There is nothing wrong or improper about a belief in an afterlife, except when it unduly influences how homeless people are treated in the current day-to-day life. If I don’t get a meal or a bed or access to a case manager because I am deemed a sinner than needs to repent in order to achieve an acceptable afterlife, how does that address my needs in the here and now if I am not in a place psychologically or spiritually to address that right now?

  1. Do service participants have to surrender themselves to God – and are you the vehicle for which that surrender should occur?

Submission is a concept that has existed in various cultures for millennia. Participants may choose to make this surrender. The question is whether they must do so, and if doing so has particular pecuniary or other interests specific to your organization that should be made known to the person prior to surrender.

  1. Do people have to worship/pray to receive services in your organization or can they abstain?

If you offer shelter or food or access to basic needs – and likely you do – there is a matter of whether people must share your beliefs in order to access those things – or at least put themselves in the presence of it. Or can they choose not to share your beliefs and still access those basic human needs?

Or perhaps you are of the ilk that provides tiers of services based upon the extent to which you believe? For example, a bed is reserved for those that believe – a bed may be available for non-believers on a first come, first served basis.

  1. Do you suggest certain behaviors or attributes are sinful because of your interpretation of the bible/scripture or because of doctrine within your religion – to the detriment of the people you try hard to serve? 

I admit this one sounds much more judgmental than the others, but I bring it up because these sorts of interpretations of scripture abound and have serious consequences on whether people get access to service. In some small to medium sized communities where a faith-based organization is the only shelter service, for example, I have encountered gay and lesbian people living outside because they were not welcome in the shelter – even though they wanted shelter – unless they admitted they were a sinner because of their sexual preference and sought redemption. In other places, I have encountered large youth serving organizations that do not provide or allow service participants to have access to condoms because they believe premarital sex is such an affront to God that abstinence is all that is preached – even when they have full knowledge that service participants are engaged in sex whether through relationships or transactions with customers.

  1. Are you serving homeless people, or are you trying to increase the size of your congregation – or both?

Evangelization is a huge part of many faith groups. People in society have free will, generally, to choose affiliation and participation. A free society in a democracy (not a theocracy) can continue to do so. The bigger question is the appropriateness of requirements of affiliation, conversion, baptism, etc. in order to receive services. When an organization makes membership and participation mandatory in order to get access to basic human needs like housing or food, it becomes coercive. It requires a (perhaps) downtrodden or broken spirit to enter into an unequal power dynamic in order to get out of homelessness. The central feature of these relationships is that they are either based upon retribution (“If you don’t repent, you will never enter the Kingdom of God – and you will not get services now either”) or reciprocity (“If I provide this essential thing for you, you need to show up at worship and go to Bible Study for me). Unfortunately, while both of these approaches may come from a well-intentioned place, they are nowhere near as effective as a reasoning approach to service delivery, which uses facts, appeals to personal values, respects personal goals, and realizes that people are in different stages of change on a fairly regular basis.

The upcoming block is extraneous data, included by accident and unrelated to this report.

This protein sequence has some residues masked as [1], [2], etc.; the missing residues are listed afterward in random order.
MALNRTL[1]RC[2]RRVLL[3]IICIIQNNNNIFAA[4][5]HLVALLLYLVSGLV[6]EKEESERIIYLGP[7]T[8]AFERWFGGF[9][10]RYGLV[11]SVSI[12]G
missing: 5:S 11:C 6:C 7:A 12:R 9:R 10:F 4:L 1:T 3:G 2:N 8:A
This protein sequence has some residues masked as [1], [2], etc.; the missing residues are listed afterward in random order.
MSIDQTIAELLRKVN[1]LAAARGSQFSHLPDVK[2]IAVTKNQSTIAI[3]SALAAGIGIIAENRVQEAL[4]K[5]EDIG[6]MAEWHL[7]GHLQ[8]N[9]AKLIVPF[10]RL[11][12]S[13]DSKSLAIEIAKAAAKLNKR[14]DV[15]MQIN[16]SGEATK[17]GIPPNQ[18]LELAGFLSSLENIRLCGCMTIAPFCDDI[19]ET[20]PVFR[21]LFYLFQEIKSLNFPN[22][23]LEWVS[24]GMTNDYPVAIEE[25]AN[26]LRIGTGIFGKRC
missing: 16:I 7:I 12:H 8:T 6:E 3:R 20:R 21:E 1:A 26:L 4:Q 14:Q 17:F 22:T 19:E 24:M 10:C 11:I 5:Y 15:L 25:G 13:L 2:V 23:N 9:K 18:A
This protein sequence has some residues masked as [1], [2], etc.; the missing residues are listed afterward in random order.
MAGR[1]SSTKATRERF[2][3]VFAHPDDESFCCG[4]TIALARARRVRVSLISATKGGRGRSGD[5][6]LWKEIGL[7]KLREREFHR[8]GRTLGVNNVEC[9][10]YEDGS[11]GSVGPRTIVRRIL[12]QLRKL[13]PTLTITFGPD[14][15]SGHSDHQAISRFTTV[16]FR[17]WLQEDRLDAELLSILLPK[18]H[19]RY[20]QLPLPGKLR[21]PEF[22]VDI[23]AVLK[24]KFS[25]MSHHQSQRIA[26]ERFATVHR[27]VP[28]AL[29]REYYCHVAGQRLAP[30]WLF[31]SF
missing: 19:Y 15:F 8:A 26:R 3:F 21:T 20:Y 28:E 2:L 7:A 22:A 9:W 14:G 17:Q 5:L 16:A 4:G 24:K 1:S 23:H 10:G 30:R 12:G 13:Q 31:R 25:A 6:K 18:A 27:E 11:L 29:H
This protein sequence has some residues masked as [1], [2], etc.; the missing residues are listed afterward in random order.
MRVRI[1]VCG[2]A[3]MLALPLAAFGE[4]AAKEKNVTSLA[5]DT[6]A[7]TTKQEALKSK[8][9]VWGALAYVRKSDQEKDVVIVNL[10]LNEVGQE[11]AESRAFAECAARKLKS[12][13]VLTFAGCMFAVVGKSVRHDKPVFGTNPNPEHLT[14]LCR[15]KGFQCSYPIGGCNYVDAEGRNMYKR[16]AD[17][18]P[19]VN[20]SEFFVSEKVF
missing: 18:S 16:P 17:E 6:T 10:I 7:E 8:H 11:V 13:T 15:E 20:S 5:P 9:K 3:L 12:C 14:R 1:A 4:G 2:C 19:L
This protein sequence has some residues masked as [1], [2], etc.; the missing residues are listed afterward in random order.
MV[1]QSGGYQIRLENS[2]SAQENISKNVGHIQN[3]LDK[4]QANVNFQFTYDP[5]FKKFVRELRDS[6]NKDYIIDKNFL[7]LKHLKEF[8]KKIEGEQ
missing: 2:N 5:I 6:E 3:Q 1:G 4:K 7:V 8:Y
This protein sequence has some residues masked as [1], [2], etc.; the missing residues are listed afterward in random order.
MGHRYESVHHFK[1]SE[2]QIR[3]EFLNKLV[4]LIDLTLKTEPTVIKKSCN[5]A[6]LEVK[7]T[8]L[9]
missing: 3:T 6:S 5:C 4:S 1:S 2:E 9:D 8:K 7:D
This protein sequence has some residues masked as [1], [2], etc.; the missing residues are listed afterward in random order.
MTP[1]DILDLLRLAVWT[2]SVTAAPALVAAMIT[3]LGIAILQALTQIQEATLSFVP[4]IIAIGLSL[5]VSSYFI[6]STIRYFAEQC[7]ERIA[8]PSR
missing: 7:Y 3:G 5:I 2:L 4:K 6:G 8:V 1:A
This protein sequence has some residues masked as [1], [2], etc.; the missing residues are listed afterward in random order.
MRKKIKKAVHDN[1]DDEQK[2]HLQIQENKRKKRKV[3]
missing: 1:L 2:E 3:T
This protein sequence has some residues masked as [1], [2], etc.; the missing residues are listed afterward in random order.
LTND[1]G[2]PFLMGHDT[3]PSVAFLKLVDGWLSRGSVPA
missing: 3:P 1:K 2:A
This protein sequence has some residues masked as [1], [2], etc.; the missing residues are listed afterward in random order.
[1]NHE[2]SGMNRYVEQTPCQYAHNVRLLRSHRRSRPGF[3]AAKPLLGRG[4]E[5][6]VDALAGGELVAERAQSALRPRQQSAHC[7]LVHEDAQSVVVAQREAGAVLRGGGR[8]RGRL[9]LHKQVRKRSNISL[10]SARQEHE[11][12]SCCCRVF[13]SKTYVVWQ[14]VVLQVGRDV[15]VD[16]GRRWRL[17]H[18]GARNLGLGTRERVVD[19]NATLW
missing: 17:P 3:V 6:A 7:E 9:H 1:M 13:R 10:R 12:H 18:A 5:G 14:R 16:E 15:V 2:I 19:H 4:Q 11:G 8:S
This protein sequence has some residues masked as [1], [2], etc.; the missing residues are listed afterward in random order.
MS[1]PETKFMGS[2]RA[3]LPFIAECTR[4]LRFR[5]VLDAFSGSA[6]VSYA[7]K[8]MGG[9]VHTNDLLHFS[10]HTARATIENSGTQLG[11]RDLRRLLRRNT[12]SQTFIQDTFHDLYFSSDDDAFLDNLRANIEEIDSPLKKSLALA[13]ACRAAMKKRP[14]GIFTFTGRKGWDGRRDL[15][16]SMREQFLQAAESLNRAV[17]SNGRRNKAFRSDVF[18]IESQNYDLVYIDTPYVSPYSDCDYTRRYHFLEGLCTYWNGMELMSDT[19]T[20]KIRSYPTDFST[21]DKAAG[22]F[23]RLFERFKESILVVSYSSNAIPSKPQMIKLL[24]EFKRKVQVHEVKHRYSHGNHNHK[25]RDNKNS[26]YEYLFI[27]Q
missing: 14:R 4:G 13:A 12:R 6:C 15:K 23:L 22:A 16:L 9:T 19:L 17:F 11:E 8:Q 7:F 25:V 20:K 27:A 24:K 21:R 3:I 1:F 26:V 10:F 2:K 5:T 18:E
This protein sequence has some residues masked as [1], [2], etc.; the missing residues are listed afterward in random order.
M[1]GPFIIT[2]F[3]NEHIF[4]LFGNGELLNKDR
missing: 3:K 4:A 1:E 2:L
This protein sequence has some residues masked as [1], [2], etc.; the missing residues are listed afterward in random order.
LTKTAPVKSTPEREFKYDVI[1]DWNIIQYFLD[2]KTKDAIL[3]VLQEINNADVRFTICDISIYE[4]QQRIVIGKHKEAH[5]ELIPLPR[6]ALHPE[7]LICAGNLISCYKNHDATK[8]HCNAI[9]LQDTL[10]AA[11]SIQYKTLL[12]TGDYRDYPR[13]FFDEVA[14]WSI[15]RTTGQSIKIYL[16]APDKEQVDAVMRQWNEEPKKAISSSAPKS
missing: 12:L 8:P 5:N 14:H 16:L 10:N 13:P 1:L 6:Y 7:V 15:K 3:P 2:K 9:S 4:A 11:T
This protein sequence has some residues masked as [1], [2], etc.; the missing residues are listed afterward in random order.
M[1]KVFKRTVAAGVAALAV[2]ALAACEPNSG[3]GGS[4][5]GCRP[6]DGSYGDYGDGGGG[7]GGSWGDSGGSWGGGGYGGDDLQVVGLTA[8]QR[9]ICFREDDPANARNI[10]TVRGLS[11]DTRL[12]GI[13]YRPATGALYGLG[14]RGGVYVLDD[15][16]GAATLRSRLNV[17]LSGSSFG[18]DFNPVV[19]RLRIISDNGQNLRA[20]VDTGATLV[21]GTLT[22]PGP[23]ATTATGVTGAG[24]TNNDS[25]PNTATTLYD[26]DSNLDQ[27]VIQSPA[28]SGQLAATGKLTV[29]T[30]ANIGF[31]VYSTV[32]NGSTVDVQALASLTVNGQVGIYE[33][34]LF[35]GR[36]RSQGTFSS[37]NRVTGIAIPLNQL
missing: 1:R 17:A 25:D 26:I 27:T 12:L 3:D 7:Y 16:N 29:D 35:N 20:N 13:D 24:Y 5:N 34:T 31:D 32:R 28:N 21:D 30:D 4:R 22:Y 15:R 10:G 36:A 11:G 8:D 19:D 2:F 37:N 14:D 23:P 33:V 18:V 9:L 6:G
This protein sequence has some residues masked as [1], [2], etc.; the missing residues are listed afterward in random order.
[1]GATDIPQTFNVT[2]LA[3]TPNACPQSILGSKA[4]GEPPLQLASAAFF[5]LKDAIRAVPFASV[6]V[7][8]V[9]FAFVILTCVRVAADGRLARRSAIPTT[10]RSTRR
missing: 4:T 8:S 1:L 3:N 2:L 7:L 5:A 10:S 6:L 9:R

I share these thoughts because they are the burning questions is hundreds of communities if we are serious about wanting to end homelessness. I present them to start dialogue within your community. I make no claims to be above reproach for I am considerably flawed and an extraordinary sinner. But if redemption or submission were required in order to receive service in many of the communities I travel to, I can assure you that I, too, would be homeless in your community.

About Iain De Jong

Iain is a playful nerd, hellbent on ending homelessness, increasing affordable housing, creating vibrant communities, and expanding the knowledge amongst leaders that influence social issues. Having held senior management and professional positions in government, non-profits, and the private sector, Iain has a wealth of experience and has garnered dozens of awards for his work across Canada and internationally. His work has taken him across Canada, the United States, and to Australia. In 2009, Iain joined OrgCode as its President & CEO, and in 2014 assumed full ownership of the firm. In addition to his work with OrgCode, Iain holds a part-time faculty position in the Graduate Urban Planning Programme at York University.